PS don't loosely cork your bottles; it's just asking for trouble. Use thicker bottles like those for champagne and beer and then wire down the corks. Bottle grenades aren't a problem if you just make sure you don't overprime your bottles or for a still mead that your mead is stabilized.

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Old 08-19-2005, 05:33 AM   #5
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I made the Barkshack Ginger Mead from the Papazian book over 10 year ago and was very pleased with it.

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Old 08-19-2005, 09:52 AM   #6
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Thanks for the info palecricket1. I still haven't decided which flavored mead to make. It will ether be an orange melomel that you mentioned or a vanilla. But I would like to make a traditional also. I've been offered an evening of mead training by one of our clubs members and am really looking forward to it.

Questions:

  • I've heard of adding honey later if I think it's too dry. When is this done and with how much?
  • How can you tell when it is safe to bottle a sparkling dry mead without using a hydrometer?

Thanks
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Old 08-19-2005, 07:52 PM   #7
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Default Questions??

Q: I've heard of adding honey later if I think it's too dry. When is this done and with how much?

A: It's always a good idea to add your honey along with additional nutrients in increments esp. when making a sweet mead. If you're just sweetning a mead, then add (after sulphiting & removing yeast) 1lb. at a time which will increase your SG by an avg. of .006-.008 points.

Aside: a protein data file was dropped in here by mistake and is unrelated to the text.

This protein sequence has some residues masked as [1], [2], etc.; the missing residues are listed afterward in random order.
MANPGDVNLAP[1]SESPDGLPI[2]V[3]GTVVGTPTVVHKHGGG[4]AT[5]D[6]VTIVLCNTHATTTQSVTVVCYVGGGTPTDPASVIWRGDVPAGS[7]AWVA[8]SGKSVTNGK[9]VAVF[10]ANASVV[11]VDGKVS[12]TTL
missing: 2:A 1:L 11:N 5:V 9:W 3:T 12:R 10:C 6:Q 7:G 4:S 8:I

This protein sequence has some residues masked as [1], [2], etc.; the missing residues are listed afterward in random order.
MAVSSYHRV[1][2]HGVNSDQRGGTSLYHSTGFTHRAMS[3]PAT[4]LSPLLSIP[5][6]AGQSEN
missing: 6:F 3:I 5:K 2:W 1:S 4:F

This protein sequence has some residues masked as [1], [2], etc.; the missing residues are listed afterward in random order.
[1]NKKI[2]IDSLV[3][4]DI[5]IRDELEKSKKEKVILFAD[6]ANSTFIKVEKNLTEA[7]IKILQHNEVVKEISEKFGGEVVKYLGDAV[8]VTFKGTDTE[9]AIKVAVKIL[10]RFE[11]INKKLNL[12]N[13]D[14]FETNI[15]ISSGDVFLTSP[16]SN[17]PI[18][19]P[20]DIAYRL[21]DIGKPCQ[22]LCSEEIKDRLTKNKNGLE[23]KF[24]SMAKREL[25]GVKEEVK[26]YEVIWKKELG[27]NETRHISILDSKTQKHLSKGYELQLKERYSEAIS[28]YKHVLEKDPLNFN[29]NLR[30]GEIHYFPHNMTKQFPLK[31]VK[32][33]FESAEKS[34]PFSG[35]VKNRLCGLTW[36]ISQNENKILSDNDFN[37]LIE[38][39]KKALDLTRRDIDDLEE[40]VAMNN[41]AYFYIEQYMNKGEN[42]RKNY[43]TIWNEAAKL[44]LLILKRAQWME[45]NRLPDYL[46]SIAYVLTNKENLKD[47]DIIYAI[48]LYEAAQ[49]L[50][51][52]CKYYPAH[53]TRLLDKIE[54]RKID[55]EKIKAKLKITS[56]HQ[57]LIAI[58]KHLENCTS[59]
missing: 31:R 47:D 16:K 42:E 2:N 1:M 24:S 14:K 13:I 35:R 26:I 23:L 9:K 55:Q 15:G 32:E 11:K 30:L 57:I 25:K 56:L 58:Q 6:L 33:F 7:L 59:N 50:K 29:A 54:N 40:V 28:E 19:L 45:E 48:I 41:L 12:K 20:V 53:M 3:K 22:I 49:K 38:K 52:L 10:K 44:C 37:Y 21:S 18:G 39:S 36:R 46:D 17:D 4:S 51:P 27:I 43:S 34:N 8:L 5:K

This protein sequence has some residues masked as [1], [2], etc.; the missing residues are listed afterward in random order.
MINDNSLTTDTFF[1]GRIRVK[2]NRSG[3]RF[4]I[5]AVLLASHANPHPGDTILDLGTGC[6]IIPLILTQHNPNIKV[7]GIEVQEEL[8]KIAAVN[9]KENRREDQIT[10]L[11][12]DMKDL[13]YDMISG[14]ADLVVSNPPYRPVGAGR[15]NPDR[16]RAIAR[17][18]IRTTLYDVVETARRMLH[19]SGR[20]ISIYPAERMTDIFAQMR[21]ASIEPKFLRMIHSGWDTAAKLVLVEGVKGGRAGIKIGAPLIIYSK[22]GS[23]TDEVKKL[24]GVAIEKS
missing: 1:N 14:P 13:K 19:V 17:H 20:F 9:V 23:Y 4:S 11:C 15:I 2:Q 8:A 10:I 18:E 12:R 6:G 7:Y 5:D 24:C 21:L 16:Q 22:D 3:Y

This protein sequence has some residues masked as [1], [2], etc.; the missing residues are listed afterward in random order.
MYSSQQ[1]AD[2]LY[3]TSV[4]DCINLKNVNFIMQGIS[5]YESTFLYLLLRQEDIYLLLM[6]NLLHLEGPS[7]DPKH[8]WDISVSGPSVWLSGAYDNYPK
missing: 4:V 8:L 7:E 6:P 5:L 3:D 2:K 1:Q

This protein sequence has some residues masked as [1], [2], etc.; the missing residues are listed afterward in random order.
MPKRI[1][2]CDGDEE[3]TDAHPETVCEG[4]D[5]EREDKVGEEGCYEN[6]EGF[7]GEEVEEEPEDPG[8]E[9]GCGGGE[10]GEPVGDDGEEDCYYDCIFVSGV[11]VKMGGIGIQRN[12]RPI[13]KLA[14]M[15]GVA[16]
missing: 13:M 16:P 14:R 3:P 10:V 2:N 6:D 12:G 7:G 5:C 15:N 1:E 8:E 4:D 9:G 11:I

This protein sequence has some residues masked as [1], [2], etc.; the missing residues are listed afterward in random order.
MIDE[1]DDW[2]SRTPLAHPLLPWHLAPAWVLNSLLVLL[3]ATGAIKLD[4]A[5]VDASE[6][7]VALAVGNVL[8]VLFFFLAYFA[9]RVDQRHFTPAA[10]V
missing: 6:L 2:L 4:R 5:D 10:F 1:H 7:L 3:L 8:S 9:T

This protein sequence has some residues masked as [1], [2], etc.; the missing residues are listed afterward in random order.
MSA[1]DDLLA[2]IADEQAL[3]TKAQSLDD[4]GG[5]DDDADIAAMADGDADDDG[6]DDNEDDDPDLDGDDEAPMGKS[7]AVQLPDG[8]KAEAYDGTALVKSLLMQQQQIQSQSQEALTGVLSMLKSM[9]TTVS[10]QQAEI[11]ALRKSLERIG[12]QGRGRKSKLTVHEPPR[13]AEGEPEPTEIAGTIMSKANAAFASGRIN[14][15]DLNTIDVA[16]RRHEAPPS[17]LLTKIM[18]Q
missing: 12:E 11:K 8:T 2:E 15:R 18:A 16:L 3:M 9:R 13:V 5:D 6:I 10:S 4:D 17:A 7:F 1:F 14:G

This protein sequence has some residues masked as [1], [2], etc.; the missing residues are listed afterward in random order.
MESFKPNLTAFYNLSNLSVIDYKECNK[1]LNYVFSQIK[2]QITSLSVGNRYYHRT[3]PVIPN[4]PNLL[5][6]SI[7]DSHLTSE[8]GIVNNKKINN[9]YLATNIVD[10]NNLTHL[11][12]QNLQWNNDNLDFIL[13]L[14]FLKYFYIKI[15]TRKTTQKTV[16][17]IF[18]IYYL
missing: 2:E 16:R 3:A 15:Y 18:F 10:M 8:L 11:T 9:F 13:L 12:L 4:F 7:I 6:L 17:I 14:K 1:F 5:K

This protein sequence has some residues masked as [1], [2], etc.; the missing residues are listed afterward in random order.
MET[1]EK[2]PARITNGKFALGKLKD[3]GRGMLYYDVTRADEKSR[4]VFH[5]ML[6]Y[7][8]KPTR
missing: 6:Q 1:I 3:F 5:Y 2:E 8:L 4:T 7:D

Q: How can you tell when it is safe to bottle a sparkling dry mead without using a hydrometer?

A: Use preservatives such as Sodium Metabisulfite (Campden tablet), Sodium Benzote and/or Potassium Sorbate. I recommend using forced CO2 for carbonating meads.

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Old 08-20-2005, 06:51 PM   #8
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one thing I forgot to add: when you are adding the honey to the hot water, it's 80 degrees Celcius. Very important because at 80 farenheit, you won't kill off foreign bacteria and yeasts. 80*C=180*F

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Originally Posted by Beertracker
Q\ Use preservatives such as Sodium Metabisulfite (Campden tablet), Sodium Benzote and/or Potassium Sorbate. I recommend using forced CO2 for carbonating meads.
Can you really use sodium benzoate in mead? I always found it lended a distinctly chemically flavor to any foods I've ever had it in. Not sure if that would be true in mead as well though.
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Old 08-22-2005, 04:07 AM   #9
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Quote:
Can you really use sodium benzoate in mead? I always found it lended a distinctly chemically flavor to any foods I've ever had it in. Not sure if that would be true in mead as well though.
I use it all the time in my homebrewed root beer recipe and I've used it before in a Melomel or two w/o any noticeable flavor, but I prefer not to use anything. Sodium benzoate is on the FDA's approved list of additives for the brewing industry, but that doesn't mean it won't kill you!